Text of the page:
I have just been reading an interesting blog debate on this subject.
The romantic image of pirates often overlooks their violent criminal behaviour. But historically this behaviour can be understood. ‘Let’s plunder these ships for ourselves rather than for the government’, was the thinking behind piracy in the 17th & 18th centuries. As such pirates are anti-establishment rather than purely anti-social. Their behaviour could be seen as a critique of the established order of greedy capitalism rather than just as personal selfishness. So argues Kester Brewin in a recent series of posts.
Illegal rebellion in this way can be seen as a way of social change. Pirate radio stations originally transmitted new styles of music that the legal radio stations did not. But eventually Radio 1 was born. Similarly, illegal music downloads eventually gave way to legal ways such as Spotify. Change occurs and we realise that the pirates were there before us. In the same way, Kester Brewin argues that Jesus was like a pirate in the way that he broke the religious rules overturning the stated order of his day.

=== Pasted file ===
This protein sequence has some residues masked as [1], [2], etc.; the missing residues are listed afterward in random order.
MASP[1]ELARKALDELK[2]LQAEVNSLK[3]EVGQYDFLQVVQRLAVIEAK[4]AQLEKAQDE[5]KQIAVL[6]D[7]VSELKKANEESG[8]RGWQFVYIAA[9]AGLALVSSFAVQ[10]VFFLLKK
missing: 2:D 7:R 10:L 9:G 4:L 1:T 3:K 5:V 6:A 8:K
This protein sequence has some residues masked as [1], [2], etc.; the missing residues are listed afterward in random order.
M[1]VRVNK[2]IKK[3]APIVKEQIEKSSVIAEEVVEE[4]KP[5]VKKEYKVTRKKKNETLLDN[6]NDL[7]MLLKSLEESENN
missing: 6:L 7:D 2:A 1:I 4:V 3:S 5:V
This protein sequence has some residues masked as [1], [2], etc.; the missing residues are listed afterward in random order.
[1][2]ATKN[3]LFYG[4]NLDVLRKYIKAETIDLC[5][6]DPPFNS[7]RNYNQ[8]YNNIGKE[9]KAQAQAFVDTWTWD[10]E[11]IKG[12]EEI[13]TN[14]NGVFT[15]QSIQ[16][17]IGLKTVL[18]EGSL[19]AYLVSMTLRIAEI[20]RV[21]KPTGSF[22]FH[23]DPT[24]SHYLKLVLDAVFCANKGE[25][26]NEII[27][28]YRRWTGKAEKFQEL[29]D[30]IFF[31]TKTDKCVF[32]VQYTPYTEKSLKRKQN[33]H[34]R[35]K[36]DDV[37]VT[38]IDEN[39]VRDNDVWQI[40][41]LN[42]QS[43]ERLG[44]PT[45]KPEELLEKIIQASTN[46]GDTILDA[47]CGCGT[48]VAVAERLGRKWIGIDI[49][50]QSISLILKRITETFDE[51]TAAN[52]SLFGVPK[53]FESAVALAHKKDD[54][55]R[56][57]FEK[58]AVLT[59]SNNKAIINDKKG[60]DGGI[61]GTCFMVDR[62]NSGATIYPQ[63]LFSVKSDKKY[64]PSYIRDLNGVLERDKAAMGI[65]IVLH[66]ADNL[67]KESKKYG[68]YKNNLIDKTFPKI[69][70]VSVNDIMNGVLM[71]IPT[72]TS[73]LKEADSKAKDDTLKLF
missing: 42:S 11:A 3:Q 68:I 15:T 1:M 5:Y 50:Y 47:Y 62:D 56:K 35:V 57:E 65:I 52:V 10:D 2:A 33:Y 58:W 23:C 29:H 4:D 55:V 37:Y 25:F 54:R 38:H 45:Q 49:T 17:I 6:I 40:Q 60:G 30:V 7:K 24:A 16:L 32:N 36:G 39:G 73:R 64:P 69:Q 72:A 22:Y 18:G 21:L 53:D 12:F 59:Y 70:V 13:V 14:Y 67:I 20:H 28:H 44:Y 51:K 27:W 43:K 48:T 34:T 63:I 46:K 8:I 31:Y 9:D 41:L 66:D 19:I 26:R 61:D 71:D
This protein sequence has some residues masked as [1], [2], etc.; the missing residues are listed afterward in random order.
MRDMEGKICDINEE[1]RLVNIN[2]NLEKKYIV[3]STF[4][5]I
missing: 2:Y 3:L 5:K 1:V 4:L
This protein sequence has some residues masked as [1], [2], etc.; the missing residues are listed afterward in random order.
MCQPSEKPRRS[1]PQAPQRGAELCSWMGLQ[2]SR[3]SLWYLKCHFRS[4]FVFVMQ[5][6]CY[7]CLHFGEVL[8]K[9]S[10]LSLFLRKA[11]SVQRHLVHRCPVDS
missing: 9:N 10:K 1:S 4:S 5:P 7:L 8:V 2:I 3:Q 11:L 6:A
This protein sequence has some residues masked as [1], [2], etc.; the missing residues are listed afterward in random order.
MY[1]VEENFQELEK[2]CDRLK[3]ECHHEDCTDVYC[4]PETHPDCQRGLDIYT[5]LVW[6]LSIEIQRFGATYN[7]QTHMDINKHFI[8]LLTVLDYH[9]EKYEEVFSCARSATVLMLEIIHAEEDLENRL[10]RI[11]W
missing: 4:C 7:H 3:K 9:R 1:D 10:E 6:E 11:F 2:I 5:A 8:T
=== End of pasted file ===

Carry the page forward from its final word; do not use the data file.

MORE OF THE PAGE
Is there a motif here for Christians? Well, we do seek to be radical and do things differently. This inevitably critiques the established order – both of the world’s way of working and of religious ways of thinking. So why is this idea controversial? I am oversimplifying it, but in an answer to Kester Brewin, Richard Sudworth posts that we should not so easily dismiss Christians with a different revelation who are actually following God. Pete Rollins then takes this up arguing the importance of being considered heretical in order remain orthodox and Richard Sudworth comes back, among other things, playing the faithfulness card.
I think there is an important tension here between producing change by overthrowing systems in order to make progress and maintaining cohesive effective systems. It isn’t that that Kester and Pete are going too far. Surely we should look for innovation and not be afraid to make big changes? But if posible, shouldn't we do this without alienating others? Yes, sometimes Jesus and Christians may appear like pirates but I think there are some dangers with this image and that it needs to be carefully balanced with the concept of faithfulness.